Five of the biggest parenting mistakes that destroy children's mental health

May 30,2022

Parenting is one of the most physically and emotionally demanding jobs in the world, as it involves more than just providing a roof over a child's head and food in his or her stomach. You're attempting to develop a child who is courageous, independent, kind, hard-working, and a humane individual.

There are many things we get right when it comes to parenting, but there are also some that may do more harm than good. There is a fine line between wanting the best for your child and pushing them unknowingly in the wrong direction. Frequently, parents are ignorant of the mental harm they are inflicting on their children, and it's common for them to declare that "everything is for the best" when they're actually harming their children's minds.

1-Making comparisons between your child and others:

One of the most emotionally damaging bad parenting acts is the comparison to other children. It is the root cause of numerous mental disorders in children, including inferiority complexes, a strong realisation that they will never be good enough, low confidence, low self-esteem, and a lack of self-love. Parents frequently compare their children's career choices, marital status, faith demonstration, test scores, etc. Parents must recognise that each child's mind and body are distinct and comparing your child to others will only cause psychological and emotional trouble.

2-Ignoring your child's emotional needs:

Ignoring the emotional needs of your child is a sort of abandonment in which a parent wilfully creates a number of personality flaws that later prove to be mentally and emotionally detrimental to their children. Abandonment and ignorance do not usually include physical absence; a child might also feel unwanted and neglected through minor gestures.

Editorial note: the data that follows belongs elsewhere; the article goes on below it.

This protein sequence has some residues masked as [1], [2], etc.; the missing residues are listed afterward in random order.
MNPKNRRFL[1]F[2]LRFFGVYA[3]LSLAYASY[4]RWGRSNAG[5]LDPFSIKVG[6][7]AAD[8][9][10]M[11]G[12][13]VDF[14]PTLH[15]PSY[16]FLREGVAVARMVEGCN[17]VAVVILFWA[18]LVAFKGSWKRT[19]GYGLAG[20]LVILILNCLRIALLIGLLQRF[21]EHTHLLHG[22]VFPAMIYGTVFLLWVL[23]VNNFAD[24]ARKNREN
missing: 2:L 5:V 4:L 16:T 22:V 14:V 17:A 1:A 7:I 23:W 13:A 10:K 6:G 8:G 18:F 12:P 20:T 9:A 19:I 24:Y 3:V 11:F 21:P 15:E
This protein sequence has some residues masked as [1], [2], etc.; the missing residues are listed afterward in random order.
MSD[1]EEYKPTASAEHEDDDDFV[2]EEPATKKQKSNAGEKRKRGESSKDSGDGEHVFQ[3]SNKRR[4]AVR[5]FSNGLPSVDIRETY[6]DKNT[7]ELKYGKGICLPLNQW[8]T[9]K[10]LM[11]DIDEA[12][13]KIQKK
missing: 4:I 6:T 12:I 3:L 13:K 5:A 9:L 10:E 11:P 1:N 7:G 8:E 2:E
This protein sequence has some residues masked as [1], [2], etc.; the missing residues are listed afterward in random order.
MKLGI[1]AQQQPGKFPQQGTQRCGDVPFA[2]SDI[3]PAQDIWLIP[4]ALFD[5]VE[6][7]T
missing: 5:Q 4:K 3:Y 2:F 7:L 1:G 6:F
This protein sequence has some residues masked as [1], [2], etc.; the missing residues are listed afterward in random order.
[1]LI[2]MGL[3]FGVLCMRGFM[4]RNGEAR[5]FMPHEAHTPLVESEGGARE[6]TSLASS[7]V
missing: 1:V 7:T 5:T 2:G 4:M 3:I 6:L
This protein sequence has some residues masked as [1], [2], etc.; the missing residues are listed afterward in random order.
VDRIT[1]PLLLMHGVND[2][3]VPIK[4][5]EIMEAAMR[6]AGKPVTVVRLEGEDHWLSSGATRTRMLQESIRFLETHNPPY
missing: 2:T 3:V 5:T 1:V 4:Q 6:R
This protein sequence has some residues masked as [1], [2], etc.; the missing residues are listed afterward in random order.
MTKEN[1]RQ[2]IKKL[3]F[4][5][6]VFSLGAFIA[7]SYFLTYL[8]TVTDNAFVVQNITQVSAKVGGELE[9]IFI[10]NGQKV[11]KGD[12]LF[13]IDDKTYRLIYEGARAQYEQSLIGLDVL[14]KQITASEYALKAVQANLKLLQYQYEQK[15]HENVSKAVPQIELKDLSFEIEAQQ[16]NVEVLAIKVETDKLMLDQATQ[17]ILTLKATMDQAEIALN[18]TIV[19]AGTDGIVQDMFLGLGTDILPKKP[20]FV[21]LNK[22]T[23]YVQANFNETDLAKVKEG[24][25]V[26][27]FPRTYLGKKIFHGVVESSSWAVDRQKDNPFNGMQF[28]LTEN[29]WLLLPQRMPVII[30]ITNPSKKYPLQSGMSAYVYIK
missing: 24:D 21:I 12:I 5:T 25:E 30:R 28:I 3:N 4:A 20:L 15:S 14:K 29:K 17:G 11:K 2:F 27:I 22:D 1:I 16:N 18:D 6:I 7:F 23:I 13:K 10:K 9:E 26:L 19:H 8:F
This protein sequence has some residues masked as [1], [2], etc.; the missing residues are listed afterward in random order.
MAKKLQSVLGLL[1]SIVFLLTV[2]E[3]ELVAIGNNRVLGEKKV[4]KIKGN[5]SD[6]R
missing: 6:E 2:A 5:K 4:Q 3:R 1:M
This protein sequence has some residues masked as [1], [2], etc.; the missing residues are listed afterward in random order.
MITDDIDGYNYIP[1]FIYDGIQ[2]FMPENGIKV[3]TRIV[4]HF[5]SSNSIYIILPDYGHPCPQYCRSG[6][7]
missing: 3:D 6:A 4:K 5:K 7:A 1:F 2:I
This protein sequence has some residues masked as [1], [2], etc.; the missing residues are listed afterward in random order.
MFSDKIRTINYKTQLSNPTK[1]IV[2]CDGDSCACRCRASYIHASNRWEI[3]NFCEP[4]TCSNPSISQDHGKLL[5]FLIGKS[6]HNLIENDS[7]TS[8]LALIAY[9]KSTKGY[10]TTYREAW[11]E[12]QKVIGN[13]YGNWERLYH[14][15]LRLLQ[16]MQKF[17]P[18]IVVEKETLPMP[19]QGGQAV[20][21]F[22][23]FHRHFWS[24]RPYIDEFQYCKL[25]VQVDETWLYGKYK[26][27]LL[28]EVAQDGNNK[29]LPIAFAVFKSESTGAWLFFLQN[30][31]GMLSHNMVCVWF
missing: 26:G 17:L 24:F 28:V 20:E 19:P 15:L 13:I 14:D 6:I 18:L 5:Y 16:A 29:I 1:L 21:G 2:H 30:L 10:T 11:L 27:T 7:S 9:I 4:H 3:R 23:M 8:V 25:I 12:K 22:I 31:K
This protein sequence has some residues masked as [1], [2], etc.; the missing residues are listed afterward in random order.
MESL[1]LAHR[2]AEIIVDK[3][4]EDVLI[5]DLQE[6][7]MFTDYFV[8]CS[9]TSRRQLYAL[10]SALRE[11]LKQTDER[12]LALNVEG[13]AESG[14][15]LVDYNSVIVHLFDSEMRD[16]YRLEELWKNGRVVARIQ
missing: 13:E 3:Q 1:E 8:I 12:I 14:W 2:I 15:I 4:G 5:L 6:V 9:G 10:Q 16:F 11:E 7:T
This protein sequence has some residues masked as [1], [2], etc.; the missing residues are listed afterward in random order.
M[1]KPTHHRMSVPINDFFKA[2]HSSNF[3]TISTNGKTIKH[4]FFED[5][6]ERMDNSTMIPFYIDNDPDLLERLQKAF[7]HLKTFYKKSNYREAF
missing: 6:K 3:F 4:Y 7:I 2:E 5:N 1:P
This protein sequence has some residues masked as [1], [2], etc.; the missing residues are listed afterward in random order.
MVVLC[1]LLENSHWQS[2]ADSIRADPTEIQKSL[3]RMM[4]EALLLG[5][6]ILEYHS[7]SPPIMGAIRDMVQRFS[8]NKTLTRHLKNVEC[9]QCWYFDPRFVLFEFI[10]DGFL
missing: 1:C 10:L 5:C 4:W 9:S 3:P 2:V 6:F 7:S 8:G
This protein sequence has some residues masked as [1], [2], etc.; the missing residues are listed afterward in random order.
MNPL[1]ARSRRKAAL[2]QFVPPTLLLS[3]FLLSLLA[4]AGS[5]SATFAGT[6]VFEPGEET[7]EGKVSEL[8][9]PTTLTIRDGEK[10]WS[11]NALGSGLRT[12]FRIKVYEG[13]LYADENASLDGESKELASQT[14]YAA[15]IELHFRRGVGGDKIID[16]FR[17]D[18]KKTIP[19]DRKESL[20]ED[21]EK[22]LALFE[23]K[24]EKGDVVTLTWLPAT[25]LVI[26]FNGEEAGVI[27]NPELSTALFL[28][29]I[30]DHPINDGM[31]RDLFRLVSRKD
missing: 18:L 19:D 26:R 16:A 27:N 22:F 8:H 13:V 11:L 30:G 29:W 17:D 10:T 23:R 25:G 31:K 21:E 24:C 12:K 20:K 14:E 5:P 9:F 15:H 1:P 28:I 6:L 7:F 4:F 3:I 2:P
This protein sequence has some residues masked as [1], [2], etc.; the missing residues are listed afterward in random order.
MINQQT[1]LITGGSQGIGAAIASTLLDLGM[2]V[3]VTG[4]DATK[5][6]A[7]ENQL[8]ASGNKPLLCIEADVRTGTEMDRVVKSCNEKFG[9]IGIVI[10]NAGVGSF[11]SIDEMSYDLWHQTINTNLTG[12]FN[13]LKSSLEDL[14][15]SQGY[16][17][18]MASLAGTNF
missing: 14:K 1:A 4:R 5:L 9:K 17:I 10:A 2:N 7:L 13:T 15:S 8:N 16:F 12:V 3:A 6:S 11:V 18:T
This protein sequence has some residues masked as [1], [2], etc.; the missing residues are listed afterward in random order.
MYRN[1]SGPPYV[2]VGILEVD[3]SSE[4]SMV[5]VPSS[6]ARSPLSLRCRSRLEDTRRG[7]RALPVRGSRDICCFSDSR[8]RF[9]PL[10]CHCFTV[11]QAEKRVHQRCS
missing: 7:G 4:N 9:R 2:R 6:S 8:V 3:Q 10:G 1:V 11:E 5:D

When a child is hurt, even by something small, it is essential for the parent to console them, comfort them, hug them if they are not feeling well, celebrate their small victories, stand up for them, and most importantly, be there for your children when they need you. If you don't meet your child's emotional needs, they will eventually turn to other sources of support, which may or may not be better for them in the long run.

3-Using guilt to get your way:

Parents can unwittingly send their kids on a guilt trip to get something done for them in an attempt to induce feelings of remorse or shame. They occasionally use emotional blackmail to induce guilt. For example, phrases such as "You go out and enjoy yourself, don't worry about me," accuse them of "not helping out around the house," "not considering what the parents might need," or "I don't take care of my health because I'm too busy caring for your needs." On the surface, it may appear that they are being considerate, yet their actions are intended to elicit guilt. When a parent instils guilt in a child, the effects can be catastrophic and long-lasting, including a loss of self-confidence, difficulty believing they can do anything correctly, and the development of self-doubt and low self-esteem. A healthier way to handle that situation would be for the parent to have a healthy dialogue and explain their desires or expectations without condemning or blaming their child, which is a better way to address the situation.

4-Demanding Perfection:

Children should be taught to reach for the stars, but it should be an option and not a requirement. To become a perfectionist and excel in everything, a child constantly strive and work hard to accomplish more and more. This vicious cycle never ends, and the child is left with a profound sense of dissatisfaction and failure. As a result, mental health concerns such as sadness, stress, and anxiety develop.

As a parent, you must acknowledge that it is acceptable for your child to not always be flawless, to not obtain the highest grades, to not win awards, and to not thrive in every endeavour.

5-Forcing to comply with socially established rules and standards:

Many times, children have their own ways of expressing themselves, and there are some who are, as per society, 'different'. Now, "different" doesn't mean "wrong," but according to the rules and norms that society has made, they are not okay. For instance, if a boy wants to learn to cook, which, according to social norms, is a girl's interest and choice of hobby, respectively, he can be singled out for it, which is not ideal.

So, as parents, you must never force your child to limit their personality, but rather help them to

Bottom line:

Most parents make the above mentioned parenting blunders, and they are often misunderstood as harmless. Parents and society sometimes may not be educated enough on children's mental health to distinguish between bad and good parenting habits.